Laura Robson looked every bit like the future of British women's tennis when she dumped world No. 10 Maria Kirilenko out of the first round of Wimbledon in straight sets on Tuesday.
In front of a packed crowd on Court No. 1, Robson blitzed by the Russian, 6-3, 6-4 in 78 minutes in their first-ever meeting.
It marked the first time a British woman had defeated a Top 10 player at Wimbledon in 15 years since Sam Smith beat seventh-seeded Conchita Martinez in 1998.
"I'm still so nervous," Robson told the BBC in her post-game presser. "Even after that last point, I didn't know whether the forehand was in or out.
"It was a big one for me, just because all of the nerves and playing in front of your home crowd at Wimbledon. It was a big one."
Robson, who had won just nine matches this year and lost to Caroline Wozniacki in straight sets at Eastbourne last week, will meet Colombian qualifier Mariana Duque-Marino in the second round. Duque-Marino edged past Julia Goerges 7-5 in three sets.
Kirilenko entered Wimbledon having won 29 of 40 matches this year, but she had no answer for the hard-hitting left-hander who dominated proceedings behind a strong first serve and barrage of powerful forehand ground strokes.
The 19-year-old hit 31 winners and 17 unforced errors, dictating play from the baseline against Kirilenko who was limited to eight winners in 19 games. Robson won 80 percent of the point when she got her first serve in, aided by eight aces, and she also won eight of 10 points when she came to the net.
Ranked 38th in the world, Robson—who lost in the first round to Italian Francesca Schiavone in three sets here last year—came out of the gate strongly and was in full stride by the fifth game when she showed the full range of her game.
She hit a running forehand down the line for an outright winner, recovered a Kirilenko drop shot at the net, unloaded another outright winner from the forehand side from the deuce side and wrapped up her third service hold with an unreturnable forehand down the line from the ad court.
Kirilenko continued to serve to Robson's forehand, even after the Brit began shading to that side. When Kirilenko attacked the backhand, Robson seemed content to play the percentages with cross-court shots until something opened up on the other wing.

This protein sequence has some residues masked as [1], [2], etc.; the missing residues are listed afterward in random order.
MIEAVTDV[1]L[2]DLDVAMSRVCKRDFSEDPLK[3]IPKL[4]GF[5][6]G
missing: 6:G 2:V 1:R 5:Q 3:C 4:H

Robson hit five balls—including consecutive aces—to move ahead 4-3 in the first set and she broke Kirilenko for the first time with a clean backhand winner cross-court at 15-40 in the very next game.
Robson consolidated the break and served out the first set at the third opportunity, wrapping up a strong opening set in 32 minutes.
As well as Robson played to start the match, it was just a preview of things to come.
A backhand down the line at 30-40 in the third game of the second set gave Robson an early break, and she followed that up with a love service game to forge ahead, 3-1.
The Brit showed maturity to overcome a brief couple nervous games, and while her error count climbed and her first-serve percentage dropped, the lull was merely a footnote on an otherwise outstanding display of clinical, overpowering hitting.
Kirilenko saved three more break points in the next game before another forehand return made it 4-1, and even though Kirilenko won back-to-back games to get to 4-3, Robson had little difficulty serving out the match at the first attempt.
After 78 minutes, and with a pair of match points, Robson hit a clean winner off the line before giving a smiling shrug of almost disbelief.
"I could have gone up 5-1 in the second, but I lost my focus a little bit and started thinking about winning," said Robson, who won a silver medal at SW19 with Andy Murray in the mixed doubles at the Olympics last summer. "I tried to get back to focusing point by point."
This marks the third top-10 scalp of the season for Robson, who edged eighth seed Petra Kvitova in the Australian Open in January and dropped just four games against world No. 4 Agnieszka Radwanska on the red clay of Madrid in May.
It also continues Robson's flair for the dramatic at the slams. Last year she beat Kim Clijsters and Na Li at the US Open before falling to Sam Stosur in the round of 16.
How far she'll go at this year's Wimbledon remains to be seen, but if her play continues at this level, she'll have an abundance of chances to win the coveted Rosewater Dish throughout her career.
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